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Palgrave Studies in Pacific History

Science, Museums and Collecting the Indigenous Dead in Colonial Australia

Authors: Turnbull, Paul

  • The first in-depth history of scientific curiosity about the Australian Indigenous body
  • Expands the understanding of the relations between exploration and collecting in spheres of European colonial ambition and metropolitan-based medico-scientific activities
  • Reveals the ethical tensions and disruptive dangers of the scientific interest in Aboriginal remains and their treatment
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eBook $99.00
price for USA (gross)
  • ISBN 978-3-319-51874-9
  • Digitally watermarked, DRM-free
  • Included format: EPUB, PDF
  • ebooks can be used on all reading devices
  • Immediate eBook download after purchase
Hardcover $129.00
price for USA
  • ISBN 978-3-319-51873-2
  • Free shipping for individuals worldwide
  • Usually dispatched within 3 to 5 business days.
About this book

This book draws on over twenty years’ investigation of scientific archives in Europe, Australia, and other former British settler colonies.  It explains how and why skulls and other bodily structures of Indigenous Australians became the focus of scientific curiosity about the nature and origins of human diversity from the early years of colonisation in the late eighteenth century to Australia achieving nationhood at the turn of the twentieth century.  The last thirty years have seen the world's indigenous peoples seek the return of their ancestors' bodily remains from museums and medical schools throughout the western world. Turnbull reveals how the remains of the continent's first inhabitants were collected during the long nineteenth century by the plundering of their traditional burial places. He also explores the question of whether museums also acquired the bones of men and women who were killed in Australian frontier regions by military, armed police and settlers.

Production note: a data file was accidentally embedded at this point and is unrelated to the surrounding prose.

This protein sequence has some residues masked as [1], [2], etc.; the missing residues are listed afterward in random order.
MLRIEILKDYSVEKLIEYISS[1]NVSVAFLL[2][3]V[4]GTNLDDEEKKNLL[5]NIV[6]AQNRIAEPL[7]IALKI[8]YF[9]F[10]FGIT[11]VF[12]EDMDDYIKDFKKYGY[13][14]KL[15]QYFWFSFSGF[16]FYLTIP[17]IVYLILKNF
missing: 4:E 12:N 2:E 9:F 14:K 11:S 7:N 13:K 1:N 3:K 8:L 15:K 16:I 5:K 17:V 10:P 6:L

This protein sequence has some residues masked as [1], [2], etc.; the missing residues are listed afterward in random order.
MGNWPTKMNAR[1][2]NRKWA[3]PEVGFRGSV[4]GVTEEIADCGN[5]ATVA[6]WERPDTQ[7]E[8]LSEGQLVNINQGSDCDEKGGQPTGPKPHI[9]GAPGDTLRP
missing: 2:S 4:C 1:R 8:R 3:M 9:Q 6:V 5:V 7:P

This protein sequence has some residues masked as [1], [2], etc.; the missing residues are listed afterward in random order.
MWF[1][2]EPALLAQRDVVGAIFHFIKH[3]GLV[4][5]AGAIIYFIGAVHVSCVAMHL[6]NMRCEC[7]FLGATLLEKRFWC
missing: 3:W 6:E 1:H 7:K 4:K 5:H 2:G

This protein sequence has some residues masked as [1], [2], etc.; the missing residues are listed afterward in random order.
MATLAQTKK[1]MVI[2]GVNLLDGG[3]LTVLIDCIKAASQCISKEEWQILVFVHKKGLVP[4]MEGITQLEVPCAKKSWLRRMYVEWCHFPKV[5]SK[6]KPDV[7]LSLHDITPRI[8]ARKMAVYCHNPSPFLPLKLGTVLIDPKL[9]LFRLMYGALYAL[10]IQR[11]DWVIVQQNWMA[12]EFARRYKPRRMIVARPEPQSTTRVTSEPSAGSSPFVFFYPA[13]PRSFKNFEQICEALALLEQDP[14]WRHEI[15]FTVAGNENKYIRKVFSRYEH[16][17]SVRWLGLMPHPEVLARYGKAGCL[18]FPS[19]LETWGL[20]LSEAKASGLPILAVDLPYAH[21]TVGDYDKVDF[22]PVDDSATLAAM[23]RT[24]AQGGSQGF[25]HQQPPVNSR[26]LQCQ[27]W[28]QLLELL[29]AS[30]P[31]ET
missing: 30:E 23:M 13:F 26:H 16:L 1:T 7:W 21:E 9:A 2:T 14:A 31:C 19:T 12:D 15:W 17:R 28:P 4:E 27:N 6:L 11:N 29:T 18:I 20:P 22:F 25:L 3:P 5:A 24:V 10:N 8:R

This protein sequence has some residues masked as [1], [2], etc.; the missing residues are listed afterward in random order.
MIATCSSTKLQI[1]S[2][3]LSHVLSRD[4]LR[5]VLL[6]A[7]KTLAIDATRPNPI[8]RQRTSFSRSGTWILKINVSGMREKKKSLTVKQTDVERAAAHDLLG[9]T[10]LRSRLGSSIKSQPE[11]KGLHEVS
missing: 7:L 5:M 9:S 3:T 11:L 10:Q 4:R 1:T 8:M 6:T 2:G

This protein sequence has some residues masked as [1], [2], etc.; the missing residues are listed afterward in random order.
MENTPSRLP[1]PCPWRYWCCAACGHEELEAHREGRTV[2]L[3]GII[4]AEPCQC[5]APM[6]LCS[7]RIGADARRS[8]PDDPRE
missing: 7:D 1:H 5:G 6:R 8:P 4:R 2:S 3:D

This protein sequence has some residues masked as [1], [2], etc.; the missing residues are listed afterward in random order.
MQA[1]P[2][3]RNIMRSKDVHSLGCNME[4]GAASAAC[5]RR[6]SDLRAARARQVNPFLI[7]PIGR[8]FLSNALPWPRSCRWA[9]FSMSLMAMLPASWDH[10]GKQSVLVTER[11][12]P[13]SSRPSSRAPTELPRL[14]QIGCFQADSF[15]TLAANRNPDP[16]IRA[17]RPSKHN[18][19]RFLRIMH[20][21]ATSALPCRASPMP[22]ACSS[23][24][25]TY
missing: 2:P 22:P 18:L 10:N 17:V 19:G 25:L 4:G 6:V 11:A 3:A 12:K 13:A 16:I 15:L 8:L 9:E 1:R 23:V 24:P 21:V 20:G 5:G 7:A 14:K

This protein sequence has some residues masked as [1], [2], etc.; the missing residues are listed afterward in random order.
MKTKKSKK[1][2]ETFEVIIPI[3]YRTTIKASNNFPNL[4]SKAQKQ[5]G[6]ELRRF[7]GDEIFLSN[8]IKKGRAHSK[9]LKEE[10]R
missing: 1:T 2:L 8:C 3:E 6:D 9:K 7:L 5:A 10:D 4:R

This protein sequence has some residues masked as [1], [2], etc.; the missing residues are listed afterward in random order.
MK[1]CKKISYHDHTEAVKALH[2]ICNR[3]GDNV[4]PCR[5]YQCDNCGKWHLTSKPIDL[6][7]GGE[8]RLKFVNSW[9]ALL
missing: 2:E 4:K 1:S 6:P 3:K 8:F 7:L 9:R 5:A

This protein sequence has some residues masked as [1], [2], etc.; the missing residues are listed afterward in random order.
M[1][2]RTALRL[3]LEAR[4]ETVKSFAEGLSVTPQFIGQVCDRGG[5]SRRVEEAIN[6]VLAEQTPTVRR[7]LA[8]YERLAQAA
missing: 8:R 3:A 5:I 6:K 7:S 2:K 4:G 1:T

About the authors

Paul Turnbull is Professor of History and Digital Humanities at the University of Tasmania, Australia, and Honorary Professor in History at the University of Queensland, Australia.  He is the author of numerous essays on Western biomedical interest in the indigenous peoples of Oceania and is co-editor of The Dead and Their Possessions: Repatriation in Principle, Policy and Practice (2004) and The Long Journey Home: the Meanings and Values of Repatriation (2010). 

Table of contents (14 chapters)

  • Introduction: ‘To What Strange Uses’

    Turnbull, Paul

    Pages 1-32

  • European Anatomists and Indigenous Australian Bodily Remains, c. 1788–1820

    Turnbull, Paul

    Pages 33-70

  • Skeletal Collecting Before Darwin

    Turnbull, Paul

    Pages 71-96

  • Indigenous Remains in British Anatomical and Ethnographic Discourse, 1810–1850

    Turnbull, Paul

    Pages 97-119

  • British Polygenists and the Indigenous Body, 1820–1880

    Turnbull, Paul

    Pages 121-149

Buy this book

eBook $99.00
price for USA (gross)
  • ISBN 978-3-319-51874-9
  • Digitally watermarked, DRM-free
  • Included format: EPUB, PDF
  • ebooks can be used on all reading devices
  • Immediate eBook download after purchase
Hardcover $129.00
price for USA
  • ISBN 978-3-319-51873-2
  • Free shipping for individuals worldwide
  • Usually dispatched within 3 to 5 business days.
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Bibliographic Information

Bibliographic Information
Book Title
Science, Museums and Collecting the Indigenous Dead in Colonial Australia
Authors
Series Title
Palgrave Studies in Pacific History
Copyright
2017
Publisher
Palgrave Macmillan
Copyright Holder
The Editor(s) (if applicable) and The Author(s)
eBook ISBN
978-3-319-51874-9
DOI
10.1007/978-3-319-51874-9
Hardcover ISBN
978-3-319-51873-2
Edition Number
1
Number of Pages
XIII, 428
Number of Illustrations and Tables
6 b/w illustrations
Topics